With Bohemian Hill in the news recently with the proposal for an auto oriented shopping center and the destruction of the only remaining block of original urban streetscape along Tucker/Gravois between downtown and McNair, as well as an innovative example of contemporary residential infill in harmony with its historic surroundings, I thought it would be appropriate to reflect back on the de-urbanization that occurred north of Lafayette Avenue.
The aerial photo below from 2002 shows the City Hospital site as a fairly dense urban village with the old Administration Building along Lafayette, the 13 story Tower Building at center fronting on Carrol Street (notice how Carrol connects to the residential area to the west), and the 6 story former Malcolm Bliss Mental Heath Center along Park Avenue. In late 2002 demolition began on Malcolm Bliss and the Tower Building prior to the conversion of the Administration Building into the Georgian Condominiums by Gilded Age. Fast forward to 2006, and you can see that the Tower Building has been replaced by a lovely asphalt surface parking lot and the Malcolm Bliss site is covered in gravel and seems to have an undetermined future. The situation is not helped by the way the Truman Parkway cuts off the site from the residential neighborhood to the west. With the new roadway and demolitions, the Georgian becomes an isolated island all by itself.
The X-shaped Georgian revival Malcolm Bliss building, designed by Albert Osburg, which opened in 1939 was the first to be demolished in early 2002 (if you look closely at the aerial above, you see the southeast wing already going down). Despite the later additions, the original building was worthy of saving and could have made great apartments or condos. Why was it demolished? The thought occurred to me that maybe people would not want to live in a former asylum, but a quick search shows that several former asylums around the country are being converted to housing and including one in New York and a massive mixed-use complex in Traverse City, Michigan. Unfortunately I did not photograph the building before its destruction, so please visit Built St. Louis for photos of Malcolm Bliss as well as the other buildings in the complex.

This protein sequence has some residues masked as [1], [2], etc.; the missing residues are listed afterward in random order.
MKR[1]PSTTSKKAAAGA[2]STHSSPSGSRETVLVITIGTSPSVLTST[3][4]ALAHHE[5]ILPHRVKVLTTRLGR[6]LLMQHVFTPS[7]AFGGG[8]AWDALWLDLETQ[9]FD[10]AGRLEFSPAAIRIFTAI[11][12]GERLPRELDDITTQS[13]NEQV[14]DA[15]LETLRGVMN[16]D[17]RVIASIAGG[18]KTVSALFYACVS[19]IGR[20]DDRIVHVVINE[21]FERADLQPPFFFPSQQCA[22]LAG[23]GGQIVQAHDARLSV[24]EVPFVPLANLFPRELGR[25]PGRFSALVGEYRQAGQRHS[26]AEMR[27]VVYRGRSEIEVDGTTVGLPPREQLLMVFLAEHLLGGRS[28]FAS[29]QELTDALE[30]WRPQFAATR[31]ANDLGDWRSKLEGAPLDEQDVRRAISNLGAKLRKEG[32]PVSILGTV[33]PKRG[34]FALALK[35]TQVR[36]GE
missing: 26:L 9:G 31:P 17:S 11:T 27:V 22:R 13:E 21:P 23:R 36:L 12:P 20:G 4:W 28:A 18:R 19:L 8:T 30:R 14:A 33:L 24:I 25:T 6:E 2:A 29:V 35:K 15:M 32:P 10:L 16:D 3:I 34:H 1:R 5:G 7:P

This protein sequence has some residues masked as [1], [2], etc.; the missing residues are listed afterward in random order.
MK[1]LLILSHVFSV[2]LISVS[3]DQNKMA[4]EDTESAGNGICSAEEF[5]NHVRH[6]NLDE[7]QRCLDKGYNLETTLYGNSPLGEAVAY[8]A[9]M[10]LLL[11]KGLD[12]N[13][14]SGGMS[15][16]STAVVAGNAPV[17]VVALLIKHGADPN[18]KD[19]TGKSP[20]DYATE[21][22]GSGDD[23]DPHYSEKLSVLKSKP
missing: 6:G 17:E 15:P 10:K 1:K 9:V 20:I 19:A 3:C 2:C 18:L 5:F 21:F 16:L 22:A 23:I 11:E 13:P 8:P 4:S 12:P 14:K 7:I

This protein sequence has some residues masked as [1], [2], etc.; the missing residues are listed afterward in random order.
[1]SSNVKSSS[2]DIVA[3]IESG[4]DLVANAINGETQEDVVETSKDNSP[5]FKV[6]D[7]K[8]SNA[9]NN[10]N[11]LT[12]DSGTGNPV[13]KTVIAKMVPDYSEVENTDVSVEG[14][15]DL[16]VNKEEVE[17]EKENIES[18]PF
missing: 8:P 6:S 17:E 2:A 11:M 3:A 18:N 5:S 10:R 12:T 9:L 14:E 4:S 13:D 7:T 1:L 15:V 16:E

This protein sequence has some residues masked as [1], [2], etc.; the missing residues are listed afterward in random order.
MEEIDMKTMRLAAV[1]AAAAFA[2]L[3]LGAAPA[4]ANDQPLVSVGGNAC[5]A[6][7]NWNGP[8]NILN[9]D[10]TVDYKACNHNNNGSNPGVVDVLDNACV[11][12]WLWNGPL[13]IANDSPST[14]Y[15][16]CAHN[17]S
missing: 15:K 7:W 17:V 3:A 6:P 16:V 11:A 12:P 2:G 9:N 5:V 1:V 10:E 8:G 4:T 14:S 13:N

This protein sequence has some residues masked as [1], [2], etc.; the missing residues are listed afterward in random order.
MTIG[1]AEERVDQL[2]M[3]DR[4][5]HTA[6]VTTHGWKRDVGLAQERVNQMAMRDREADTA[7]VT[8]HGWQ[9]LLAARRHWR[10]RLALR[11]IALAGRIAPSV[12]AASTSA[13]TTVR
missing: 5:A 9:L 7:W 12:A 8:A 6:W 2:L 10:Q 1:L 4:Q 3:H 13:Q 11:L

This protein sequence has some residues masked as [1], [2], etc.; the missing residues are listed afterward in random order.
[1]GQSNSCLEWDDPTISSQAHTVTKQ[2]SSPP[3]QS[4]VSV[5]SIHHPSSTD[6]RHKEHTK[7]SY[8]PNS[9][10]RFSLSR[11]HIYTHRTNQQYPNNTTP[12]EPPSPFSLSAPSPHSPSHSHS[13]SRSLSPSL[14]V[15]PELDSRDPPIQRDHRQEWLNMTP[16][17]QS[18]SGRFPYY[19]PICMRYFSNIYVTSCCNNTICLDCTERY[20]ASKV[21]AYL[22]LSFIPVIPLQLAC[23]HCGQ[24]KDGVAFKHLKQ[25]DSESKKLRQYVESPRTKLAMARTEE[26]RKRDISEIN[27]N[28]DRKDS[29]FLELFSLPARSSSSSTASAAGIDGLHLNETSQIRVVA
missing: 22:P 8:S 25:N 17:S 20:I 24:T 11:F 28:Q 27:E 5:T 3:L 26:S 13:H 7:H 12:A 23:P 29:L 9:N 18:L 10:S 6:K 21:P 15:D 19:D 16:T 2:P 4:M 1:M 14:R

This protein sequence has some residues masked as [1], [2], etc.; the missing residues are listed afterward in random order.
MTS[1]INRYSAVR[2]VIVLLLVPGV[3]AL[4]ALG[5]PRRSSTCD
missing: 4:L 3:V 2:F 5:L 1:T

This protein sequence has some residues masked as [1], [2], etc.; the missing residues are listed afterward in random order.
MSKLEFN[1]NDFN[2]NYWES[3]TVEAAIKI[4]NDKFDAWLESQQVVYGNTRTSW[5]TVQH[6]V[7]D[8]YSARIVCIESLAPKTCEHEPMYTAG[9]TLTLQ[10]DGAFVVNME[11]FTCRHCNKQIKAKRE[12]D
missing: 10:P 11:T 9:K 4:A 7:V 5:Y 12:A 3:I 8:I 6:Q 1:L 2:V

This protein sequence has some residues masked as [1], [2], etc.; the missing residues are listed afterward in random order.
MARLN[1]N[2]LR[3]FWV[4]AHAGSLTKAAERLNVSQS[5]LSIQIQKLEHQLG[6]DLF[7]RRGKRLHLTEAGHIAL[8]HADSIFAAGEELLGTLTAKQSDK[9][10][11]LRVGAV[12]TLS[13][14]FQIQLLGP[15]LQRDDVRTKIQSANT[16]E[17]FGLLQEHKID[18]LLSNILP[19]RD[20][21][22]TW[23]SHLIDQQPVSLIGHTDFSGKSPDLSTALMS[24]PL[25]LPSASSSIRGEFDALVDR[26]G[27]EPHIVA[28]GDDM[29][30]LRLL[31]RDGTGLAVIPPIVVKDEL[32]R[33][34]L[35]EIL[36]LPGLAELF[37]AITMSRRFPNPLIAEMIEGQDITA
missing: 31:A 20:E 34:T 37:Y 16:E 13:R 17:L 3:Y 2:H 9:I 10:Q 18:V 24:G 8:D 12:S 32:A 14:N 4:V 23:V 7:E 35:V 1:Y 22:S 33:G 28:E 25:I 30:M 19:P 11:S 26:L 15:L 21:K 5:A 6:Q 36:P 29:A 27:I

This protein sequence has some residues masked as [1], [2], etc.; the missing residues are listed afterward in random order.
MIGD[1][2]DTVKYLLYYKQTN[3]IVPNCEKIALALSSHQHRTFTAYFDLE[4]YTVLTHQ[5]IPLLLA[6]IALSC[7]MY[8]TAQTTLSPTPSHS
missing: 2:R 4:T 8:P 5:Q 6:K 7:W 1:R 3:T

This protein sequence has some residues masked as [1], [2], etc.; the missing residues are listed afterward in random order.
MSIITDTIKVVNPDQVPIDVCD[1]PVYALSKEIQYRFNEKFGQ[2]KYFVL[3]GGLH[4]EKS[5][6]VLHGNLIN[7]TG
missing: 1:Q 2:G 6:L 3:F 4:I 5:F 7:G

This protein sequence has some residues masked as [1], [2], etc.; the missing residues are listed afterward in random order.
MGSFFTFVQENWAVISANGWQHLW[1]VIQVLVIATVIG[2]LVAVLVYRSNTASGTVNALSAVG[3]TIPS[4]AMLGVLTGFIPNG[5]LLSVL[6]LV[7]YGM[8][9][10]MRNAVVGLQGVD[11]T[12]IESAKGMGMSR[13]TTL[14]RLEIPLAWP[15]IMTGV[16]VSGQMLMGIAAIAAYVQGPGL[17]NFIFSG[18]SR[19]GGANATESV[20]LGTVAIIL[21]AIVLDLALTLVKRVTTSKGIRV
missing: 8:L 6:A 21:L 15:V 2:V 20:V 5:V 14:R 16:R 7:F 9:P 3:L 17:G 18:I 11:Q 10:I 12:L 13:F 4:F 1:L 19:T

The Tower Building, also by Albert Osberg, was built in 1942 as part of a major expansion of the hospital. The building was a handsome structure that could be mistaken for one of the classic hi-rise apartment buildings on Lindell but for its location. At 13 stories, the building commanded amazing views in all directions including some of the best views of downtown. One can only imagine how fast upper floor condos would have sold out in this building! Once the modern ancillary and connector buildings were demolished, there was still room west of the tower and between the buildings to do a low parking structure to serve the buildings. Addtionally, as with buildings downtown, it only takes some imagination to squeeze parking spaces into basements and lower floors of existing buildings.
The Tower Building's last stand below in early 2003, with the south wings already demolished.
See stlouiscityhospital.org edited by Michael Allen and Claire Nowak-Boyd for amazingly comprehensive information about City Hospital and it's history.
They kept me at Malcolm Bliss until my father said no more. 1985, maybe not pleasant even in today's CLIMATE
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